‘Why did we have to wait twenty six years for a translation into the English language?’ – Satantango by László Krasznahorkai (Translated by George Szirtes)

Béla Tarr’s 1994 screen translation of Satantango opens with a long-shot of cattle standing indifferently in the rain, up to their hocks in mud, and then  – after an almost endless pause – closes in on the human beings who exist under the same sky, soaked by the same rain, immobilised by the same mud.  I’m a big fan of Béla Tarr (who also filmed one of Krasznahorkai’s later novels The Melancholy of Resistance) and was interested to see how the novel Satantango would relate to the film, but not being a Hungarian speaker, I’ve had to wait until now to find out. Apparently George Szirtes deliberately avoided the film while doing the translation to avoid cross-contamination. But I found that film and book carried on having a dialogue in my head as I read, and one illuminated the other in a very positive way.

In the opening sequences of both film and novel Futaki, woken by bells, listens to the rain from the warmth of Mrs Schmidt’s bed, and watches the dawn through the ‘mousehole’ of a window that provides a view of the derelict estate that is a product of the collapsing political system. And he sees himself ‘nailed to the cross of his own cradle and coffin’.  

The story is set on a derelict ‘estate’ where all but a few of the workers have already moved on to other lives.   The remaining characters – the Halics, the Kráners, the Schmidts, the crippled Futaki, the alcoholic Doctor,  Kerekes the drunken farmer, the widowed Mrs Horgos and her four children, are all in a state of perpetual indecision.  They are waiting for something to change, for some sign that will tell them where to go or what to do.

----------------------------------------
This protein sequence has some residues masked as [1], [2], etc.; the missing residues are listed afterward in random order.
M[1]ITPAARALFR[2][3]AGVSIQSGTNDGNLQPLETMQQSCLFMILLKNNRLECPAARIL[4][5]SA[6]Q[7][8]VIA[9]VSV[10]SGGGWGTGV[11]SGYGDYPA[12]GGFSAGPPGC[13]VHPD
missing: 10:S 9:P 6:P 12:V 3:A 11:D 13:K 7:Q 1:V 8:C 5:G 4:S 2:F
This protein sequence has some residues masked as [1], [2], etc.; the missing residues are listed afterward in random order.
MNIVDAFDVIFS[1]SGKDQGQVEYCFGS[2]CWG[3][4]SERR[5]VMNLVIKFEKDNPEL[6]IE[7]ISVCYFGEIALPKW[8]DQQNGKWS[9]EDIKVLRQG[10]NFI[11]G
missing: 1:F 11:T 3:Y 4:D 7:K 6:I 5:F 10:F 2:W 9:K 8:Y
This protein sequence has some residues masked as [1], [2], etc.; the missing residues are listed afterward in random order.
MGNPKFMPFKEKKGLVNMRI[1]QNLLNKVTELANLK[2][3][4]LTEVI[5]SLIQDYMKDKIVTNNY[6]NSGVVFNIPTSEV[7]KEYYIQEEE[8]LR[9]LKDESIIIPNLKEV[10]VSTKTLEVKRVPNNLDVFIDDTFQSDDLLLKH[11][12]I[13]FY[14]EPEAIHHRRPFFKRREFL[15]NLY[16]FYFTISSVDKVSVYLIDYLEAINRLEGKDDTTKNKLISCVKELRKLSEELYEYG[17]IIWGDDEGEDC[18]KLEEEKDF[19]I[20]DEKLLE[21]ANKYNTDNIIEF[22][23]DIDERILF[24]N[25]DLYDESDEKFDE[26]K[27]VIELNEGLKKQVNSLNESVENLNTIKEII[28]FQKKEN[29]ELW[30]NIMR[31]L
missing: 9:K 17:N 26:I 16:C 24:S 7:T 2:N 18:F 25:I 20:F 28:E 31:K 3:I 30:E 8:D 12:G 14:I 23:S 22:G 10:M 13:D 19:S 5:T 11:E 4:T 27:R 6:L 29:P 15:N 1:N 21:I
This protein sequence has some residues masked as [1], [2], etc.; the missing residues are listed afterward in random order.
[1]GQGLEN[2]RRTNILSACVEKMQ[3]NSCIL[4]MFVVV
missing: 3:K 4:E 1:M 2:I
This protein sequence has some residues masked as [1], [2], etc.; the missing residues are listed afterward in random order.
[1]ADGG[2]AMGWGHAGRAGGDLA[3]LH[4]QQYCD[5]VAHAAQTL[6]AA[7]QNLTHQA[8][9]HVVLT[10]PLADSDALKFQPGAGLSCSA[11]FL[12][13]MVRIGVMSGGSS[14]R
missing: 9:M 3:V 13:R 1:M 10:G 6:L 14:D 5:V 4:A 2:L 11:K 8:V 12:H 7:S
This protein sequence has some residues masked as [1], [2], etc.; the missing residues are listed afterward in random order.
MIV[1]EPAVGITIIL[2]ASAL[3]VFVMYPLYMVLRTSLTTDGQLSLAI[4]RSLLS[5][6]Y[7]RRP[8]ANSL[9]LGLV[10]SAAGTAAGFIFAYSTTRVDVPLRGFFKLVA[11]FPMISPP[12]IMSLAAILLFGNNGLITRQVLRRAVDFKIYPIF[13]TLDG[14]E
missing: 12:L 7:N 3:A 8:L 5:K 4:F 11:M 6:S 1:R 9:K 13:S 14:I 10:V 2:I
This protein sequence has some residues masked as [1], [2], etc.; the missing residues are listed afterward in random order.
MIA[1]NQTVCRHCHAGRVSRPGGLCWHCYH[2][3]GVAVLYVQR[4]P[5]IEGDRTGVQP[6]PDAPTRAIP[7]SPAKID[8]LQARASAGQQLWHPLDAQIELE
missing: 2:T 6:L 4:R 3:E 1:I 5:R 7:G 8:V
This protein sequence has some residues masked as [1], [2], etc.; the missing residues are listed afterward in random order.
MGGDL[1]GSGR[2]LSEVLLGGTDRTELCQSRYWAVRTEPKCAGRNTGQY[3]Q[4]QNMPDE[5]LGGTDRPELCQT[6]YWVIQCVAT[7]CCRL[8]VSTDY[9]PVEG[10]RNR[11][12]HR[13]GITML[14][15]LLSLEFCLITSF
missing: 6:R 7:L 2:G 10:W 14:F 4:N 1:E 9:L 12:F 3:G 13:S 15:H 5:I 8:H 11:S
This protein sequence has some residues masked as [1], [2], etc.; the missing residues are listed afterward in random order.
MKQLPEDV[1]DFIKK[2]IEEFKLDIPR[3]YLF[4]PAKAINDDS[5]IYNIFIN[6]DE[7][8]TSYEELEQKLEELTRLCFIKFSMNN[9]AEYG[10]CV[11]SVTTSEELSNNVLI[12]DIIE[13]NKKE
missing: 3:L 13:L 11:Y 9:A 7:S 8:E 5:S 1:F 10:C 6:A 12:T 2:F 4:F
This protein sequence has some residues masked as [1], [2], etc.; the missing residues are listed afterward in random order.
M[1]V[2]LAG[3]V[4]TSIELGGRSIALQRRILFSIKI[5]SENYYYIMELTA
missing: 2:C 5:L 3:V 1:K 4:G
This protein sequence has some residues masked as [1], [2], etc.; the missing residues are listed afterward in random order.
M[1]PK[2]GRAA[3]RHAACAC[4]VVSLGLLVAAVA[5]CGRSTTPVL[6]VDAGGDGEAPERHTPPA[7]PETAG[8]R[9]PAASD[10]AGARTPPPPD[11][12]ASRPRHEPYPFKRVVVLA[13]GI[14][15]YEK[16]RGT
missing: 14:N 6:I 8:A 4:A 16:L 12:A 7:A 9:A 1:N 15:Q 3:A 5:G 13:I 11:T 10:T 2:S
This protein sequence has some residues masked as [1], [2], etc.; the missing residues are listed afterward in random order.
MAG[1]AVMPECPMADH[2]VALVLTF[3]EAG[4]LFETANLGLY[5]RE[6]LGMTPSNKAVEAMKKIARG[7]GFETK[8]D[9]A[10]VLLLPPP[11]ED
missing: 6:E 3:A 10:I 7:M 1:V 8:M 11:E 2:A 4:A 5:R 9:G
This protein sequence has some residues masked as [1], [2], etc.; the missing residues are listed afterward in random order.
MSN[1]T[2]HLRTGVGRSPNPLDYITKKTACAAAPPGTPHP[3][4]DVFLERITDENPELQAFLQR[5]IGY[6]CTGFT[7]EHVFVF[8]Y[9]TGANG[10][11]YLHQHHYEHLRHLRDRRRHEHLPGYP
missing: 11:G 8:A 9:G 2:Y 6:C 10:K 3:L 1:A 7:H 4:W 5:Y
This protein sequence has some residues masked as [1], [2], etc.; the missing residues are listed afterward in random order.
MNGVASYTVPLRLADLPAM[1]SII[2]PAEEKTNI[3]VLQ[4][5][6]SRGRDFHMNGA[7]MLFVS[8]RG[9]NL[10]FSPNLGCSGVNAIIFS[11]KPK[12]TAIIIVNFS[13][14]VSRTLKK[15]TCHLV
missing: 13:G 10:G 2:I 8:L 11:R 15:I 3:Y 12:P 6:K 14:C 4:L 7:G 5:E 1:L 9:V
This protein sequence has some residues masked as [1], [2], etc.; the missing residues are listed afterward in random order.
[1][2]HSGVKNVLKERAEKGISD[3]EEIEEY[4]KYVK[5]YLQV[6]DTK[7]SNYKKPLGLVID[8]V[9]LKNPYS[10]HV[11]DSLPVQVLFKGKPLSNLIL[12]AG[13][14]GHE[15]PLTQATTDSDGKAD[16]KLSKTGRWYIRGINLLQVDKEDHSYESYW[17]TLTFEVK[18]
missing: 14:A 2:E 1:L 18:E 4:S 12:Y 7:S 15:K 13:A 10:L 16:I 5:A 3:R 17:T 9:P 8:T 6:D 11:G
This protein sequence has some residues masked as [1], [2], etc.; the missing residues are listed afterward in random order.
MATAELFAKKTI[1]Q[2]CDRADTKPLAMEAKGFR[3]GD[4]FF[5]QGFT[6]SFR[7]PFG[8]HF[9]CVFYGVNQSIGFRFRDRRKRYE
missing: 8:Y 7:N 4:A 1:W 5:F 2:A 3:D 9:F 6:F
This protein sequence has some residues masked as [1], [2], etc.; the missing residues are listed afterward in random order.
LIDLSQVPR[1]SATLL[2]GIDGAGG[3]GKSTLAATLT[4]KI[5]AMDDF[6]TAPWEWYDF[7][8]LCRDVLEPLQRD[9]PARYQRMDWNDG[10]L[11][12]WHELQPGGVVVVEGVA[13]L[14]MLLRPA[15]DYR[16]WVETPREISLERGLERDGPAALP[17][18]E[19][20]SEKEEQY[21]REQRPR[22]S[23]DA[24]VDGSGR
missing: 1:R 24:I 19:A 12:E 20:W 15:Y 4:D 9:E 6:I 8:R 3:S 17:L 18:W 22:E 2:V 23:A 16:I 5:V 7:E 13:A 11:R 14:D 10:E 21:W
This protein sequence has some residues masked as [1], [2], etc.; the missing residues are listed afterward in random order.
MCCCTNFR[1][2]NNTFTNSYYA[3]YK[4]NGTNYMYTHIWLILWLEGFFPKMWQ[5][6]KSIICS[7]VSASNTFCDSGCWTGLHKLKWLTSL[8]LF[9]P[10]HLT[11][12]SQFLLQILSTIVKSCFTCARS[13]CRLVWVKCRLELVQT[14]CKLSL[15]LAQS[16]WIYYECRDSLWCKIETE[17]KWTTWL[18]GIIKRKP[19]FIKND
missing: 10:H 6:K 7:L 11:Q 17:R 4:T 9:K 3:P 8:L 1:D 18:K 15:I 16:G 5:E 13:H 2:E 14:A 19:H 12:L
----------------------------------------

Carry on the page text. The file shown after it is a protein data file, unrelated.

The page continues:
When someone reports that they have seen Irimiás and Petrina (rumoured to be dead) walking towards the estate in the rain, all their hopes are raised.  For Mrs Halics Irimiás is Satan himself, for others he is a petty crook, devious political operator, or even a Messiah.  Irimiás inspires fear and devotion. But all are certain that his coming means that nothing will ever be the same again.

‘Like the others, [Futaki] no longer believed that anything could change.  He had resigned himself to staying here for the rest of his life because there was nothing he could do about it.  Could an old head like his set itself to anything new?  That was how he had thought but no longer: that was all over now.  Irimiás would be here soon “to shake things up good and proper”….’

Bells are heard ringing like a premonition, a young girl goes missing, the rain is relentless,  the names ‘Irimiás and Petrina’ repeat like a litany while the characters dance drunkenly through the night in the bar.  The reader has a glimpse, through ‘the dead skin’ that covers everything, of something much more profound about ourselves and the society we live in. The revelations are sometimes comic, sometimes tragic.

While the setting of the book fits perfectly into the dramatic shift at the end of the Soviet era that forced the move from totalitarian dependency to capitalist individualism, nothing is specific and it could just as easily describe any kind of regime change and the inability of ordinary people to deal with it.  Towards the end of the book, the characters begin to reflect on their own vulnerability.